“Pandemic Delay” Keeps Challenger Baseball Players in the Dug Out

America was thrown a curveball when the COVID-19 pandemic hit this spring. We waited for months for baseball to return after an historic “pandemic delay.” While professional bats are swinging again— at least for now—one league is still waiting in the dugout: Challenger Baseball.

The Challenge Baseball League was formed nationally in the late 1980s for children with disabilities. Baseball fan Buck Smith then started a local league in 1994. St. Louis boasts 16 teams with a total of 72 teams across Missouri and Illinois.

Ranken Jordan Pediatric Bridge Hospital has fielded at least one Challenger Baseball team for the past 14 years. The Lions and Bears teams at Ranken Jordan are made up of current and former patients as well as other community members.

Before the pandemic, nothing stopped players on the Ranken Jordan Lions or Bears teams. Sporting their team’s full uniform, they rounded the bases whether they were on a gurney, in a wheelchair, or were connected to a ventilator. Meanwhile, the enthusiastic crowd cheered and memories were made.

“There’s not a child who can’t participate in Challenger Baseball at Ranken Jordan,” says Janine Roe, community programs coordinator at the hospital. Roe partnered with Smith to build the Ranken Jordan Challenger Baseball program.

“At Ranken Jordan, we’ve taken what the national league has created and modified it,” Smith explains. “It’s not baseball focused. Instead we focus on one goal and that’s making friends. Baseball is just the tool to make friends.”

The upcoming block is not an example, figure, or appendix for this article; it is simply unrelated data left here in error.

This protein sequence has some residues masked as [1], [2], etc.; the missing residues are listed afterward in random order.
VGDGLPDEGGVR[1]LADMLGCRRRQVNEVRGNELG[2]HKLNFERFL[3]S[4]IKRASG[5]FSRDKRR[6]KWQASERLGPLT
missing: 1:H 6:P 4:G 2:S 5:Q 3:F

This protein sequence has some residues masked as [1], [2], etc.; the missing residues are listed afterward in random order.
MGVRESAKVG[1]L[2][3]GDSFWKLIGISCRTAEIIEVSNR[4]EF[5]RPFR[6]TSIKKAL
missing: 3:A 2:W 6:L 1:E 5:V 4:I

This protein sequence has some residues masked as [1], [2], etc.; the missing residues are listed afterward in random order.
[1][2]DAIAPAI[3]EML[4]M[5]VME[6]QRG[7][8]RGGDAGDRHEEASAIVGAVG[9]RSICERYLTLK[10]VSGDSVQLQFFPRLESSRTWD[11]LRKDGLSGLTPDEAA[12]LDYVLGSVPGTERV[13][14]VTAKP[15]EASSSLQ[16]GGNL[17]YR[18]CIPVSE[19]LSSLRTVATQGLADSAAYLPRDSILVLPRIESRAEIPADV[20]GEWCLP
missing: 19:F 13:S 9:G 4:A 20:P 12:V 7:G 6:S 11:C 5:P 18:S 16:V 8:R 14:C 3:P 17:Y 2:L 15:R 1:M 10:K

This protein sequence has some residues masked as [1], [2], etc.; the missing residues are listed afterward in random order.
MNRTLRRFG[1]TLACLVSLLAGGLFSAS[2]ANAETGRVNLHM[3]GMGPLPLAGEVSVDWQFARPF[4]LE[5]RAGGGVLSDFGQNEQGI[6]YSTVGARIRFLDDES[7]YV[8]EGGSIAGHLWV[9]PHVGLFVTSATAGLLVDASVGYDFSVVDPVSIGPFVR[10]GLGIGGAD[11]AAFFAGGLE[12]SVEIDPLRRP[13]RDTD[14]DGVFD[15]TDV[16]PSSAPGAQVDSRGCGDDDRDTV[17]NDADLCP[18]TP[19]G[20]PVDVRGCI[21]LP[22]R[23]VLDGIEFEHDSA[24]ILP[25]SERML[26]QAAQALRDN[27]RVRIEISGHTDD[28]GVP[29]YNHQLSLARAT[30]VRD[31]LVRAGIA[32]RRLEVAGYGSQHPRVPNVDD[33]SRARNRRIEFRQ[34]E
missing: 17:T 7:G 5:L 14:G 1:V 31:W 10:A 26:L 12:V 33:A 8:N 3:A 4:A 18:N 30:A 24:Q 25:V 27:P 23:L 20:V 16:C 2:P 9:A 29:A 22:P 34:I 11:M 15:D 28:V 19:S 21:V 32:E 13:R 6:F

Some of the most meaningful friendship are between the players and the Challenger Baseball Buddies. Buddies are children and young adults ages 10-25 who volunteer to assist the players on the field or around the bases.

“Sometimes it’s the first time these Buddies have met someone with a disability,” Smith says. “Challenger Baseball breaks down barriers. The kids and the Buddies develop strong friendships and they learn how to relate to each other. Many Buddies come back year after year.”

Curveball Hits Team Play

The cancellation of Challenger Baseball has taken a toll on these opportunities for friendship and fun.

“Although we had to cancel the season to ensure everyone’s safety, it’s a true loss for these kids who look forward to being with other kids and being part of a team,” Roe says. “Some of them have never been able to be part of a team because of a disability, which is why wearing a uniform means so much to them. I know at least one of our kids has slept with her trophy from the season, too.”

And at the end of the season, the players typically enjoy a celebration complete with a trophy presentation, hot dogs and other entertainment.

“Challenger Baseball isn’t about us or the parents—it’s about the kids,” Roe says. “If they have a great time, then so do we.”

The benefits of Challenger Baseball are a grand slam. “It improves children’s self-esteem and confidence and also allows them to be the center of attention for reasons other than a disability,” Roe says. “It gives the children and their families a sense of normalcy. Siblings, parents and grandparents can cheer the child on during the game. And they get to see the child in a different setting than in a hospital.”

Building a Field of Dreams